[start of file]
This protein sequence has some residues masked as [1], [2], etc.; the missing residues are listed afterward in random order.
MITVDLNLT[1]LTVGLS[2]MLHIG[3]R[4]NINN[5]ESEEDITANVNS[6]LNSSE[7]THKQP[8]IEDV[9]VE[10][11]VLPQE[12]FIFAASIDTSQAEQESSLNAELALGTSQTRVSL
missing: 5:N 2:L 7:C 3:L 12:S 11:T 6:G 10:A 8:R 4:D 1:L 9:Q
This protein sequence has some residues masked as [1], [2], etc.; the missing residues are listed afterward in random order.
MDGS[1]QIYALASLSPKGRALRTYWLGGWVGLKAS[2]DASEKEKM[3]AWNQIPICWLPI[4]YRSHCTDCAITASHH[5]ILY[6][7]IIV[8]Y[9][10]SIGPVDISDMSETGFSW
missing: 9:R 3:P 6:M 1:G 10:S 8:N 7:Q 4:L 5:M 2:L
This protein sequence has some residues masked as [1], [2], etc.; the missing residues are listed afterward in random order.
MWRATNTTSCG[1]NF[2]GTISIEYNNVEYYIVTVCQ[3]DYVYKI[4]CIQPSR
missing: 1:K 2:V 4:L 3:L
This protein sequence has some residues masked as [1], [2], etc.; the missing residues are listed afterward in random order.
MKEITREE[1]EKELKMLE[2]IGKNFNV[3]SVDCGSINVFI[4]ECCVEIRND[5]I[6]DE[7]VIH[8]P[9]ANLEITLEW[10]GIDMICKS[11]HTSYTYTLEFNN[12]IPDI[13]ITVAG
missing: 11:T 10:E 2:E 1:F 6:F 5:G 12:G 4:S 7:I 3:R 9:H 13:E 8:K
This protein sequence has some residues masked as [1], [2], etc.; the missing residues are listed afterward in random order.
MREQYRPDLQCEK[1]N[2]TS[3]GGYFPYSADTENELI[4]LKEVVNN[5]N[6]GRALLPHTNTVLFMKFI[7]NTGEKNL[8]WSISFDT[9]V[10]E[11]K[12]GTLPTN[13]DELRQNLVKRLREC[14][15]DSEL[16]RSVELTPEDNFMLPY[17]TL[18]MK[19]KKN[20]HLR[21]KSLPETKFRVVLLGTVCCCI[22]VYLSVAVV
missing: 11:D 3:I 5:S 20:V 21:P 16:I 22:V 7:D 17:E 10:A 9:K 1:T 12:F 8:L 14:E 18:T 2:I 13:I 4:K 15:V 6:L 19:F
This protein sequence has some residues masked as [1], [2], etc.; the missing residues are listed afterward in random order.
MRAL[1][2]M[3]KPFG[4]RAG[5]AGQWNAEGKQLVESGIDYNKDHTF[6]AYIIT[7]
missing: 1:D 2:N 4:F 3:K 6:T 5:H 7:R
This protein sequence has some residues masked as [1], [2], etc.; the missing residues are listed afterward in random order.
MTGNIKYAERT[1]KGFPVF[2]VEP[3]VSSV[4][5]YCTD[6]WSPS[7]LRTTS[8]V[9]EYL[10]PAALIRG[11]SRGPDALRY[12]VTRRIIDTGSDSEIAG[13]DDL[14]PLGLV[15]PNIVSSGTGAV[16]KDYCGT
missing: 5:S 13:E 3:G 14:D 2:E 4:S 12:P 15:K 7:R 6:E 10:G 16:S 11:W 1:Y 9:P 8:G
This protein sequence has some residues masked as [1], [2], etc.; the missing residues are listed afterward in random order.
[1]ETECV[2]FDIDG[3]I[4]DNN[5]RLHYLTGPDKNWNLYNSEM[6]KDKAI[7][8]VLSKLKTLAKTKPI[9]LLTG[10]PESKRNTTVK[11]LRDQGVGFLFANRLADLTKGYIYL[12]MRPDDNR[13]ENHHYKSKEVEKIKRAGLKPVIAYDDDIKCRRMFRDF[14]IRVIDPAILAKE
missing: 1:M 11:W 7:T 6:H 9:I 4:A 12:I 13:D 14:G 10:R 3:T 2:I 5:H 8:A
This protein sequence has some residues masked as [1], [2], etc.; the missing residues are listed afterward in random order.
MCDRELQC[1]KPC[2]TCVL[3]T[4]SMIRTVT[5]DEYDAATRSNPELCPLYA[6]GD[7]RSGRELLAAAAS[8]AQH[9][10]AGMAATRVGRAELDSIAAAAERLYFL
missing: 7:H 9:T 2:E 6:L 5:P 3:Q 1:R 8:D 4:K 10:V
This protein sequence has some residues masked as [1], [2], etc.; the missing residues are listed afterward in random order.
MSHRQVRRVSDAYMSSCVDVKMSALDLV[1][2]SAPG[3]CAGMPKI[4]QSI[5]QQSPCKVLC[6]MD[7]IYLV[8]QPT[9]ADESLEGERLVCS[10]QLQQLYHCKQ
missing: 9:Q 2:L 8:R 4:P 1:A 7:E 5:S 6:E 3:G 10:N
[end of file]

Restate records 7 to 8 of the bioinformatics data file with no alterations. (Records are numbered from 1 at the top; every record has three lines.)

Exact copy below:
This protein sequence has some residues masked as [1], [2], etc.; the missing residues are listed afterward in random order.
MTGNIKYAERT[1]KGFPVF[2]VEP[3]VSSV[4][5]YCTD[6]WSPS[7]LRTTS[8]V[9]EYL[10]PAALIRG[11]SRGPDALRY[12]VTRRIIDTGSDSEIAG[13]DDL[14]PLGLV[15]PNIVSSGTGAV[16]KDYCGT
missing: 5:S 13:E 3:G 14:D 2:E 4:S 12:P 15:K 7:R 6:E 10:G 16:S 11:W 1:Y 9:P 8:G
This protein sequence has some residues masked as [1], [2], etc.; the missing residues are listed afterward in random order.
[1]ETECV[2]FDIDG[3]I[4]DNN[5]RLHYLTGPDKNWNLYNSEM[6]KDKAI[7][8]VLSKLKTLAKTKPI[9]LLTG[10]PESKRNTTVK[11]LRDQGVGFLFANRLADLTKGYIYL[12]MRPDDNR[13]ENHHYKSKEVEKIKRAGLKPVIAYDDDIKCRRMFRDF[14]IRVIDPAILAKE
missing: 1:M 11:W 7:T 6:H 9:I 4:A 12:I 13:D 14:G 10:R 3:T 2:I 5:H 8:A